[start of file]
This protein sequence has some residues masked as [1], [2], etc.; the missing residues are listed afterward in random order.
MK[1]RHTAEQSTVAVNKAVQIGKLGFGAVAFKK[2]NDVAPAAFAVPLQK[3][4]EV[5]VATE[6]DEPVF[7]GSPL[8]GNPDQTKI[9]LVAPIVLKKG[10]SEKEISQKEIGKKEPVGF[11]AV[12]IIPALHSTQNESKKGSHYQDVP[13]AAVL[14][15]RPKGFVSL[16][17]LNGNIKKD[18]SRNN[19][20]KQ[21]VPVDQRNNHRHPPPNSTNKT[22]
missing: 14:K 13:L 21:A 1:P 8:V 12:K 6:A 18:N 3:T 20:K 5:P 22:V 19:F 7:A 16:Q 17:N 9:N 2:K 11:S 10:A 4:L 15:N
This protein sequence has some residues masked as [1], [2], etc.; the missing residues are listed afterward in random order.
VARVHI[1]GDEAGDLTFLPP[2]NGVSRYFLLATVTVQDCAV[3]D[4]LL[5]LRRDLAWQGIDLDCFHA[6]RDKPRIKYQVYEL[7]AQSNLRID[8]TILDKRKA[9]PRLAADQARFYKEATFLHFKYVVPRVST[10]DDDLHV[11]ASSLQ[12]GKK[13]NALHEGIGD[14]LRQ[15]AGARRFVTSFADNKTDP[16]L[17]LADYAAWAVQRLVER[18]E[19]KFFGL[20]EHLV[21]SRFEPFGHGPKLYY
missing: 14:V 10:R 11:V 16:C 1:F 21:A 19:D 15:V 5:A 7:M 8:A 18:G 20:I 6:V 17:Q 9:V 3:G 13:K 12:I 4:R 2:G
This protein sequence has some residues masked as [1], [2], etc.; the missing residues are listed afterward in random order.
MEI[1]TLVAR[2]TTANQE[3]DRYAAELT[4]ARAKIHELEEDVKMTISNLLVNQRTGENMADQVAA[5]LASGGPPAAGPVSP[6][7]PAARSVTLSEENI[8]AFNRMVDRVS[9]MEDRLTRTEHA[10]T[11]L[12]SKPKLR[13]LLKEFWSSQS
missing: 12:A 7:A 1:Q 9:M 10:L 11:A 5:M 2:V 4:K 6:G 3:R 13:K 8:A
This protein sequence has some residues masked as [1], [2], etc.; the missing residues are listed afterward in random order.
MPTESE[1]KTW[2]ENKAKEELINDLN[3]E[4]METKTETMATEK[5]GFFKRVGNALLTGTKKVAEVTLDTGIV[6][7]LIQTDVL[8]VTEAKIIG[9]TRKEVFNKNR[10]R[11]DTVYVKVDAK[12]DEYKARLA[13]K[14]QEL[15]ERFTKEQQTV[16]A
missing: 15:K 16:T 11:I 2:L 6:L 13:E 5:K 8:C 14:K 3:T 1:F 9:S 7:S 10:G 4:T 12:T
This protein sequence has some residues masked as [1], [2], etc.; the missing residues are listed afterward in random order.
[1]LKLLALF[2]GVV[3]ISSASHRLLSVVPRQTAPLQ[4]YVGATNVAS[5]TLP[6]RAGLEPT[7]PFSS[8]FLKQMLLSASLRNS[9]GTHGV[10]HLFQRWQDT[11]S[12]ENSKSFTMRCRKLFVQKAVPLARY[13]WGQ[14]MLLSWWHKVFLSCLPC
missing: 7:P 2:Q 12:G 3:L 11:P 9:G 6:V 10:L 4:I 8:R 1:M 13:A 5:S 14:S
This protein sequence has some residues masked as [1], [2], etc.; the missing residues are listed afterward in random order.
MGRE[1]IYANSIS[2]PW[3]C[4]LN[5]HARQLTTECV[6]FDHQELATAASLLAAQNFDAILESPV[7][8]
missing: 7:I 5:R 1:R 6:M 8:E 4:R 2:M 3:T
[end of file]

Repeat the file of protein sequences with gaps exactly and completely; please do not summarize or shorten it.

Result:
This protein sequence has some residues masked as [1], [2], etc.; the missing residues are listed afterward in random order.
MK[1]RHTAEQSTVAVNKAVQIGKLGFGAVAFKK[2]NDVAPAAFAVPLQK[3][4]EV[5]VATE[6]DEPVF[7]GSPL[8]GNPDQTKI[9]LVAPIVLKKG[10]SEKEISQKEIGKKEPVGF[11]AV[12]IIPALHSTQNESKKGSHYQDVP[13]AAVL[14][15]RPKGFVSL[16][17]LNGNIKKD[18]SRNN[19][20]KQ[21]VPVDQRNNHRHPPPNSTNKT[22]
missing: 14:K 13:L 21:A 1:P 8:V 12:K 6:A 18:N 3:T 20:K 5:P 22:V 19:F 7:A 16:Q 17:N 9:N 2:K 11:S 10:A 4:L 15:N
This protein sequence has some residues masked as [1], [2], etc.; the missing residues are listed afterward in random order.
VARVHI[1]GDEAGDLTFLPP[2]NGVSRYFLLATVTVQDCAV[3]D[4]LL[5]LRRDLAWQGIDLDCFHA[6]RDKPRIKYQVYEL[7]AQSNLRID[8]TILDKRKA[9]PRLAADQARFYKEATFLHFKYVVPRVST[10]DDDLHV[11]ASSLQ[12]GKK[13]NALHEGIGD[14]LRQ[15]AGARRFVTSFADNKTDP[16]L[17]LADYAAWAVQRLVER[18]E[19]KFFGL[20]EHLV[21]SRFEPFGHGPKLYY
missing: 14:V 10:R 11:V 16:C 1:F 21:A 19:D 15:V 5:A 7:M 8:A 18:G 20:I 6:V 17:Q 9:V 3:G 13:K 12:I 4:R 2:G
This protein sequence has some residues masked as [1], [2], etc.; the missing residues are listed afterward in random order.
MEI[1]TLVAR[2]TTANQE[3]DRYAAELT[4]ARAKIHELEEDVKMTISNLLVNQRTGENMADQVAA[5]LASGGPPAAGPVSP[6][7]PAARSVTLSEENI[8]AFNRMVDRVS[9]MEDRLTRTEHA[10]T[11]L[12]SKPKLR[13]LLKEFWSSQS
missing: 12:A 7:A 1:Q 9:M 10:L 11:A 5:M 2:V 4:K 6:G 3:R 13:K 8:A
This protein sequence has some residues masked as [1], [2], etc.; the missing residues are listed afterward in random order.
MPTESE[1]KTW[2]ENKAKEELINDLN[3]E[4]METKTETMATEK[5]GFFKRVGNALLTGTKKVAEVTLDTGIV[6][7]LIQTDVL[8]VTEAKIIG[9]TRKEVFNKNR[10]R[11]DTVYVKVDAK[12]DEYKARLA[13]K[14]QEL[15]ERFTKEQQTV[16]A
missing: 15:K 16:T 11:I 2:L 6:L 13:E 5:K 8:C 14:K 3:T 1:F 9:S 7:S 10:G 4:T 12:T
This protein sequence has some residues masked as [1], [2], etc.; the missing residues are listed afterward in random order.
[1]LKLLALF[2]GVV[3]ISSASHRLLSVVPRQTAPLQ[4]YVGATNVAS[5]TLP[6]RAGLEPT[7]PFSS[8]FLKQMLLSASLRNS[9]GTHGV[10]HLFQRWQDT[11]S[12]ENSKSFTMRCRKLFVQKAVPLARY[13]WGQ[14]MLLSWWHKVFLSCLPC
missing: 7:P 2:Q 12:G 3:L 11:P 9:G 6:V 10:L 4:I 8:R 1:M 13:A 5:S 14:S
This protein sequence has some residues masked as [1], [2], etc.; the missing residues are listed afterward in random order.
MGRE[1]IYANSIS[2]PW[3]C[4]LN[5]HARQLTTECV[6]FDHQELATAASLLAAQNFDAILESPV[7][8]
missing: 7:I 5:R 1:R 6:M 8:E 4:R 2:M 3:T